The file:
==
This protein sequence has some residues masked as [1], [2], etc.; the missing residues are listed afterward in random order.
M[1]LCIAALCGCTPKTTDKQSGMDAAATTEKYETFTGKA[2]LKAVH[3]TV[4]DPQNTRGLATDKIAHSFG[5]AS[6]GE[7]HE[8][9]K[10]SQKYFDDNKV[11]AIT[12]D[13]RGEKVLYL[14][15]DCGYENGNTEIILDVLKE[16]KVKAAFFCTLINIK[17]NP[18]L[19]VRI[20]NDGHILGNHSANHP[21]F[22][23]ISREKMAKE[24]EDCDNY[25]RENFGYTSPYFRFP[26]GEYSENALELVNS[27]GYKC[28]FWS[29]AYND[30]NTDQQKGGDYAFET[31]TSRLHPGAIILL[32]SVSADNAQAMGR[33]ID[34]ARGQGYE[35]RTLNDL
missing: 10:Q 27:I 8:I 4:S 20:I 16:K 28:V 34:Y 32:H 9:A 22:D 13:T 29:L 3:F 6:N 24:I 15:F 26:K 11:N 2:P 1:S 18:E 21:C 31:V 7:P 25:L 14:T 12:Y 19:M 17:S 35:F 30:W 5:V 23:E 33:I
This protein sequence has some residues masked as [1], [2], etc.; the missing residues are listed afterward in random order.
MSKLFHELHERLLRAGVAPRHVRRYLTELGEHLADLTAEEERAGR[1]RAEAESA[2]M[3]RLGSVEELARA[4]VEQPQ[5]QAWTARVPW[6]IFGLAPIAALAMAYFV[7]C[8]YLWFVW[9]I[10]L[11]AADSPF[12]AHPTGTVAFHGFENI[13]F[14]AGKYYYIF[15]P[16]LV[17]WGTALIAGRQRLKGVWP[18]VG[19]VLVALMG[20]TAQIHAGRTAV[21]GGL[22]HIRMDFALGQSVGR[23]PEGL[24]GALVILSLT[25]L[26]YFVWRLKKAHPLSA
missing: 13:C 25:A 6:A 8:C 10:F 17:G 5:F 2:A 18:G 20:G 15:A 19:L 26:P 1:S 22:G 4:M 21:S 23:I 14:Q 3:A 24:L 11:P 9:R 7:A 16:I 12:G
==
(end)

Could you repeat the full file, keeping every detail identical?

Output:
This protein sequence has some residues masked as [1], [2], etc.; the missing residues are listed afterward in random order.
M[1]LCIAALCGCTPKTTDKQSGMDAAATTEKYETFTGKA[2]LKAVH[3]TV[4]DPQNTRGLATDKIAHSFG[5]AS[6]GE[7]HE[8][9]K[10]SQKYFDDNKV[11]AIT[12]D[13]RGEKVLYL[14][15]DCGYENGNTEIILDVLKE[16]KVKAAFFCTLINIK[17]NP[18]L[19]VRI[20]NDGHILGNHSANHP[21]F[22][23]ISREKMAKE[24]EDCDNY[25]RENFGYTSPYFRFP[26]GEYSENALELVNS[27]GYKC[28]FWS[29]AYND[30]NTDQQKGGDYAFET[31]TSRLHPGAIILL[32]SVSADNAQAMGR[33]ID[34]ARGQGYE[35]RTLNDL
missing: 10:Q 27:I 8:I 4:S 20:I 16:K 28:V 34:Y 32:H 9:A 22:D 13:T 29:L 3:F 6:N 24:I 15:F 26:K 11:N 2:P 1:S 18:E 21:C 31:V 7:P 25:L 14:T 12:Y 19:M 17:S 35:F 30:W 5:V 23:E 33:I
This protein sequence has some residues masked as [1], [2], etc.; the missing residues are listed afterward in random order.
MSKLFHELHERLLRAGVAPRHVRRYLTELGEHLADLTAEEERAGR[1]RAEAESA[2]M[3]RLGSVEELARA[4]VEQPQ[5]QAWTARVPW[6]IFGLAPIAALAMAYFV[7]C[8]YLWFVW[9]I[10]L[11]AADSPF[12]AHPTGTVAFHGFENI[13]F[14]AGKYYYIF[15]P[16]LV[17]WGTALIAGRQRLKGVWP[18]VG[19]VLVALMG[20]TAQIHAGRTAV[21]GGL[22]HIRMDFALGQSVGR[23]PEGL[24]GALVILSLT[25]L[26]YFVWRLKKAHPLSA
missing: 13:C 25:A 6:A 8:C 10:F 17:G 5:F 2:A 18:G 20:G 15:A 19:L 26:P 1:S 22:G 4:M 21:S 23:I 14:Q 3:A 24:L 11:P 9:R 7:A 16:I 12:G